Service remembers Sept. 11 victims, soldiers
Ryan Sydlik | Tuesday, September 12, 2006
More than 40 civilians gathered with ROTC cadets, midshipmen and their officers in front of the Hesburgh Library reflecting pool Monday morning for a brief but poignant ceremony in remembrance of those who died five years ago in the Sept. 11 attacks.
The service began with an invocation by Basilica Rector Father Peter Rocca, who asked God to “protect in a special way, these young men and women, cadets and midshipmen, as they prepare to serve their country.”
Guest speaker of honor Gunnery Sgt. Ralph “Lefty” Guillette not only earned numerous medals and awards during his service in the Korean and Vietnam Wars, but also holds the distinction of being the oldest undergraduate student in the history of Notre Dame at the age of 75.
“Today is not a day of celebration,” he said. “Today is to honor and pay tribute to the fallen brothers and sisters that [died] on Sept. 11.”
Guillette told the youths in the audience to “never forget Sept. 11,” noting how his generation still remembers the Japanese attack on Pearl Harbor.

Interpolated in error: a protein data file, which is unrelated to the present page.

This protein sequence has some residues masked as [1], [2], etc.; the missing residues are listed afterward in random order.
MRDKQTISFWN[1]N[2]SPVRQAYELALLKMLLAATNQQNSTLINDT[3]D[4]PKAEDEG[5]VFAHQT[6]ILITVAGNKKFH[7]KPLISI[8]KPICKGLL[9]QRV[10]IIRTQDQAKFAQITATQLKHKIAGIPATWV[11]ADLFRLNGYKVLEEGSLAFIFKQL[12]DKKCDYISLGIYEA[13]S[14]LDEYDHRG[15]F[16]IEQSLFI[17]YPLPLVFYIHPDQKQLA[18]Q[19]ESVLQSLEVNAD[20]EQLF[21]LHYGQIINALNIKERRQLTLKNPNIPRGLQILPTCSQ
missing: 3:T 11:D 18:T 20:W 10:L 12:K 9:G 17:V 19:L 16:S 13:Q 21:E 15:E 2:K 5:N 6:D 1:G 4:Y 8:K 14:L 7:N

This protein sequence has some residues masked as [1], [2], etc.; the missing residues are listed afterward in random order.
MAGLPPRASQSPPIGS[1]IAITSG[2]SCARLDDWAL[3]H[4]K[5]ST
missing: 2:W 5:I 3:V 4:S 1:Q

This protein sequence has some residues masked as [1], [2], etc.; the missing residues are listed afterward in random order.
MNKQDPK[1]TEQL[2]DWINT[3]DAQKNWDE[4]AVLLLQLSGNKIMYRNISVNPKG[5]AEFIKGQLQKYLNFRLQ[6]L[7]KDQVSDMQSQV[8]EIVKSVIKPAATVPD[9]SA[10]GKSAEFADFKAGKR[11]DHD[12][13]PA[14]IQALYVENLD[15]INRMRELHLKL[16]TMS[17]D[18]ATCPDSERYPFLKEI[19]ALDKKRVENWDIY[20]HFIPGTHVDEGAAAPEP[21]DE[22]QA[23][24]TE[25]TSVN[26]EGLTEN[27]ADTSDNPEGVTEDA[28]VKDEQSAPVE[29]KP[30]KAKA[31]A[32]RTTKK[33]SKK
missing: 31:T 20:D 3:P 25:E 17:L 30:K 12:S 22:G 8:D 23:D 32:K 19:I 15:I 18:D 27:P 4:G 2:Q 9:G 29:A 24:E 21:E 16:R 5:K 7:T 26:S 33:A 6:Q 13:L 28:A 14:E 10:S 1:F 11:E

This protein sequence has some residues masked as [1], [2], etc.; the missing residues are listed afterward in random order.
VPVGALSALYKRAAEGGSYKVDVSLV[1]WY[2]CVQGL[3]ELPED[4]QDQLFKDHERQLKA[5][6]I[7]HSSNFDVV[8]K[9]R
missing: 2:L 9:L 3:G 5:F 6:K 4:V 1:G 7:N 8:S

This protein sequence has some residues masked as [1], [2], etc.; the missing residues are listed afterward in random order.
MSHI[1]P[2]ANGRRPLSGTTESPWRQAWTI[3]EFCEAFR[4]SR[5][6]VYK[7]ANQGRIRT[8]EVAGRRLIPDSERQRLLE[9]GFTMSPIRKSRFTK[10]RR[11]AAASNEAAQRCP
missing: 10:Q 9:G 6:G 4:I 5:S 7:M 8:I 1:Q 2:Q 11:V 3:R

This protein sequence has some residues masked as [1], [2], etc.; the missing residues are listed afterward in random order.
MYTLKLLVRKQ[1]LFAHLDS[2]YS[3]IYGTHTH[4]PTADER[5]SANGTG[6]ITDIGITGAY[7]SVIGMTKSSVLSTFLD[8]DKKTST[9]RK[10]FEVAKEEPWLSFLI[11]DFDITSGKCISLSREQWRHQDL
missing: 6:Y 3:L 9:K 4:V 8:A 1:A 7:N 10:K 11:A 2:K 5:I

Guillette said the cadets and midshipmen might face uncertainties in their future, but should remember to always set a good example and “show pride in being a leader and an officer.”
“Remember, only combat is a true test of performance,” he said. “Be prepared for that moment.”
While serving in Korea, Guillette said he experienced his first true example of leadership.
After Guillette saw a wounded marine missing his right arm, his platoon commander told him to “cry [his] heart out,” but to also “go ahead and accomplish the mission.”
Guillette called the incident his “baptism of fire,” encouraging the “future leaders” that “honor, courage and commitment is your responsibility.”
He said the cadets and midshipmen should let the Sept. 11 attacks serve as a source of “motivation for your success as a leader and a member of the greatest armed forces of the world.”
“You are protecting this country because the lost ones of Sept. 11 were killed because of the liberties and freedoms we have,” he said.
The ceremony concluded with the playing of “Taps,” ending right as the skies opened in a downpour of rain.